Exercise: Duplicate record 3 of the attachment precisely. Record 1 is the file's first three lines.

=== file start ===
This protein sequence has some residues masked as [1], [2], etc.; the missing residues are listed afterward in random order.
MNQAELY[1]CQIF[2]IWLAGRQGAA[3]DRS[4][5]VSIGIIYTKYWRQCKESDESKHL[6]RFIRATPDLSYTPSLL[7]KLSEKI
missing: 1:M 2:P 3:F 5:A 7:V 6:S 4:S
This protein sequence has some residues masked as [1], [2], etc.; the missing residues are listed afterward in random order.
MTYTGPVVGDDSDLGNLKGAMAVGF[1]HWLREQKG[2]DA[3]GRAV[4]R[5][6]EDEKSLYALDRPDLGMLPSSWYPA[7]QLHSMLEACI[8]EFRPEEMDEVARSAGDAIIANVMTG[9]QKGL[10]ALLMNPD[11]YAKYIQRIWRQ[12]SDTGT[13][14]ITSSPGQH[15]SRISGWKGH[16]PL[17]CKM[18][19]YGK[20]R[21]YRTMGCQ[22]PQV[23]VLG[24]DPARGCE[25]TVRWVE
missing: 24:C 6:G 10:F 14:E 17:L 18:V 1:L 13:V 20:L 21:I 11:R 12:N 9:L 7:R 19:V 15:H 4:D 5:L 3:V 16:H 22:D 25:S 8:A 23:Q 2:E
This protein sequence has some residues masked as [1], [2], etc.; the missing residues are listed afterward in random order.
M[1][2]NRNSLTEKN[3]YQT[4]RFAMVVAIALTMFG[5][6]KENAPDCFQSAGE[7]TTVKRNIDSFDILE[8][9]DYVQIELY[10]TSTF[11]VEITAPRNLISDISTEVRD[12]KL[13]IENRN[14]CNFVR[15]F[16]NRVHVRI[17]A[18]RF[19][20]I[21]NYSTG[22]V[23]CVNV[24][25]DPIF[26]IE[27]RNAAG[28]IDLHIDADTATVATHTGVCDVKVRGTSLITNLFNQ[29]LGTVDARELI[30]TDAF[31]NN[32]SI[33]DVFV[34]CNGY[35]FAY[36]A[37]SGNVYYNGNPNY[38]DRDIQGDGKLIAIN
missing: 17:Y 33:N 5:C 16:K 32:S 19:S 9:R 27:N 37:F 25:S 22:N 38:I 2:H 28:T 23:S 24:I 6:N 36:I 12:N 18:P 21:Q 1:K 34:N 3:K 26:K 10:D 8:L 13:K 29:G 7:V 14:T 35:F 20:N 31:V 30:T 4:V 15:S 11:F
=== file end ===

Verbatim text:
This protein sequence has some residues masked as [1], [2], etc.; the missing residues are listed afterward in random order.
M[1][2]NRNSLTEKN[3]YQT[4]RFAMVVAIALTMFG[5][6]KENAPDCFQSAGE[7]TTVKRNIDSFDILE[8][9]DYVQIELY[10]TSTF[11]VEITAPRNLISDISTEVRD[12]KL[13]IENRN[14]CNFVR[15]F[16]NRVHVRI[17]A[18]RF[19][20]I[21]NYSTG[22]V[23]CVNV[24][25]DPIF[26]IE[27]RNAAG[28]IDLHIDADTATVATHTGVCDVKVRGTSLITNLFNQ[29]LGTVDARELI[30]TDAF[31]NN[32]SI[33]DVFV[34]CNGY[35]FAY[36]A[37]SGNVYYNGNPNY[38]DRDIQGDGKLIAIN
missing: 17:Y 33:N 5:C 16:K 32:S 19:S 9:R 27:N 37:F 25:S 22:N 38:I 2:H 28:T 23:S 24:I 6:N 36:I 12:N 18:P 21:Q 1:K 34:N 3:K 26:K 10:D 8:L 13:K 29:G 7:V 14:T 35:F 20:N 31:V 30:T 4:V 15:S 11:F